BROWN: Was it an amusing set to be on?

FEILD: If you look at it carefully, I don't think I'm looking at anyone [in the film] because I'm trying to so hard not to laugh. Jennifer Coolidge is one of the funniest and sweetest human beings on Earth. I'm not sure if she said anything from the script. Everything that she says comes from her brilliant imagination. If I could pack someone up in my suitcase and take them anywhere to keep me happy, it would be Jennifer Coolidge. She's genius. There's a scene were she sews her hands to her tapestry. That wasn't a joke; that was real. Jennifer just can't help but be hilarious.

BROWN: I know that you were born in Colorado and your mother is American. Do you feel at all American?

FEILD: I'm not sure I feel anything. I guess I feel like a Londoner. I couldn't even say British. I would definitely say London, and I don't mean London like some Lahndan geezer. London is the most multicultural, mixed race place on Earth. And I love that. I grew up in a neighborhood in London where English wasn't necessarily the first language—maybe because of that, I love to travel. Every penny I've ever saved has been spent on airline tickets to different corners of the world. I think that's partly from growing up in London. I've taken that bit with me—this ability to fit in with any culture and be fascinated and respectful with any culture all started from growing up in London.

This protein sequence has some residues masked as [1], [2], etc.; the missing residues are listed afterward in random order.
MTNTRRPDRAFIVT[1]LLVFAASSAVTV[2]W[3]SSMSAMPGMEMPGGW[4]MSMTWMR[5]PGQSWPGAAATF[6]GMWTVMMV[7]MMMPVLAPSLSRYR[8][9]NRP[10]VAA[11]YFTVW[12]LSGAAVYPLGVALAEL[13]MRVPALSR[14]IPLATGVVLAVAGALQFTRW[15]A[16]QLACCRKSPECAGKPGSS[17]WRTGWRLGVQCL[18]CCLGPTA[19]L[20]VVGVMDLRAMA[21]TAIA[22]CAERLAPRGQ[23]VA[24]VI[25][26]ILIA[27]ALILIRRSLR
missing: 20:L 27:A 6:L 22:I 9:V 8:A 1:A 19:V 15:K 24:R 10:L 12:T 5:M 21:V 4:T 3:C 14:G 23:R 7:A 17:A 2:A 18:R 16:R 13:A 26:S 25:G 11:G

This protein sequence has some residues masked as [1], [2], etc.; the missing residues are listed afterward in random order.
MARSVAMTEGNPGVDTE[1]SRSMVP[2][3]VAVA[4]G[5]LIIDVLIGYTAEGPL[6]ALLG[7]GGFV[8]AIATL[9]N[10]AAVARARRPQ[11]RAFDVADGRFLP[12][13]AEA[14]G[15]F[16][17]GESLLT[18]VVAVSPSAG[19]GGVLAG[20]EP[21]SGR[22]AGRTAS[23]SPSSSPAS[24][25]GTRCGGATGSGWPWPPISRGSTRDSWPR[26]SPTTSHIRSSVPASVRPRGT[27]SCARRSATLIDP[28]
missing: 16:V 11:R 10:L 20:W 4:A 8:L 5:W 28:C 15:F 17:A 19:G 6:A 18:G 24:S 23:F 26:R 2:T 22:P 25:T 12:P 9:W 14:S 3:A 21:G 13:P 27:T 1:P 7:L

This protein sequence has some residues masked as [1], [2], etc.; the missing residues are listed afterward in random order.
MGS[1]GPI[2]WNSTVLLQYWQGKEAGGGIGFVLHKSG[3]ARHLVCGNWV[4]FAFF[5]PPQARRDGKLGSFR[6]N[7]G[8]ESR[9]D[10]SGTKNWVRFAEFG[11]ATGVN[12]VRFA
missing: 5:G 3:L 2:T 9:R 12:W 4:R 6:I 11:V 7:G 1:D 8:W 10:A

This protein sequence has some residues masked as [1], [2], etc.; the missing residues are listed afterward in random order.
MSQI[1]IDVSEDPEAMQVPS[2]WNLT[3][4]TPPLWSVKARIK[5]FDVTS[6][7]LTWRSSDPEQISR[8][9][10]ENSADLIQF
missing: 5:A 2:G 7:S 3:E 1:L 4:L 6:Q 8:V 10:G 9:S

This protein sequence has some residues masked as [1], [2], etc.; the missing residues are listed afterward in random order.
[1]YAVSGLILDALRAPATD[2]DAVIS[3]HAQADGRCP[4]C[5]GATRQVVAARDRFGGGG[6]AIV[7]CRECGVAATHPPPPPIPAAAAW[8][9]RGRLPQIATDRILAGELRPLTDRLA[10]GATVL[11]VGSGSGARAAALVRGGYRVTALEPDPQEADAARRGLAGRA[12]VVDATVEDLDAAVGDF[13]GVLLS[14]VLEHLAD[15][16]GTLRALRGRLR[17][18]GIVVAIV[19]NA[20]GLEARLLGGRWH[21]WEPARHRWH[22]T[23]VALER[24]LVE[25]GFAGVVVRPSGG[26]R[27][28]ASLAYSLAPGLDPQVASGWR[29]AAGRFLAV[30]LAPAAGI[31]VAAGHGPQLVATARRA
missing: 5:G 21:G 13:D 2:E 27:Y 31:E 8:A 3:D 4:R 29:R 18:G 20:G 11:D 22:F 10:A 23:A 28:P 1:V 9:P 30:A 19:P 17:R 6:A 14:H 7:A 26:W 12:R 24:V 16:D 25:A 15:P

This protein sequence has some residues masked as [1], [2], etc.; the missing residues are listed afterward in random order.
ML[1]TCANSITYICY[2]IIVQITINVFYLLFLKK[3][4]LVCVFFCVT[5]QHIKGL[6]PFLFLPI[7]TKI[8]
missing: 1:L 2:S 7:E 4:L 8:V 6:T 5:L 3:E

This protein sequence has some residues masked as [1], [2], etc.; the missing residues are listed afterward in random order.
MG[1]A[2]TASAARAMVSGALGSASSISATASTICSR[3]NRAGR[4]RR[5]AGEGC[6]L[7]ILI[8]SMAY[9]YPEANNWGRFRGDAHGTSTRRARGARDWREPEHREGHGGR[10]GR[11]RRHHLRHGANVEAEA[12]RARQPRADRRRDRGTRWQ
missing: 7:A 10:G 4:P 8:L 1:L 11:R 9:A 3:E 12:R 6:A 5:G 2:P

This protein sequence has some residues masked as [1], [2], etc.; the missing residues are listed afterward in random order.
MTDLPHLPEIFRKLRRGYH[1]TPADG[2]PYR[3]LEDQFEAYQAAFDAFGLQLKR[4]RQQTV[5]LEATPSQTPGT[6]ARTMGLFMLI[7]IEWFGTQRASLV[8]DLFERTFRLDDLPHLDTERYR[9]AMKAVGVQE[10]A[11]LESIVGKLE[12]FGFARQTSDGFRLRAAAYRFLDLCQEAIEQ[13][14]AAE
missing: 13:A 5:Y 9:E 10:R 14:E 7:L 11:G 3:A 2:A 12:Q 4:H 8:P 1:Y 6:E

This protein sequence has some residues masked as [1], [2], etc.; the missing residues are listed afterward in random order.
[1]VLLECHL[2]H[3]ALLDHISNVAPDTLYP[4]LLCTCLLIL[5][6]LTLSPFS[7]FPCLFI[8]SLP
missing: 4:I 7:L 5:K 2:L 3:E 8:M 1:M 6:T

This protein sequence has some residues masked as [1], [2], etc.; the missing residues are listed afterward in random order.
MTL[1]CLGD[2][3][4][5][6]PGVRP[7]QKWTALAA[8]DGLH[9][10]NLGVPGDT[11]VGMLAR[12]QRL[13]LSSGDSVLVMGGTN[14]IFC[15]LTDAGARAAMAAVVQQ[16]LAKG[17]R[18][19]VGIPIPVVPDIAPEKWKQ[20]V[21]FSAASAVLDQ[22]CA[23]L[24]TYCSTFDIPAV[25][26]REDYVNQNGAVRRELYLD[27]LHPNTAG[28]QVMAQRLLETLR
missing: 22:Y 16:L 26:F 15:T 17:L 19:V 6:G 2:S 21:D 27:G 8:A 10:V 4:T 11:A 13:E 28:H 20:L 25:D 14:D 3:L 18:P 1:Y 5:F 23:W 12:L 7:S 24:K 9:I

BROWN:  Have you seen Sebastião Salgado's Genesis series?

FIELD: I've been a huge fan of Salgado since I was younger. I didn't see it in London. It's on in London right now. My brother gave me a poster for my wall—a print—of a Salgado photograph of two horses fighting. It's an extraordinary picture of him lying underneath two horses fighting. I've always been fascinated by his work. His landscape exhibition is my idea of Heaven. I've got to find an excuse to get to London. Austenland opens in London in September. I don't know if they've planned a premiere yet, but if they do I will do everything I can to go see Salgado.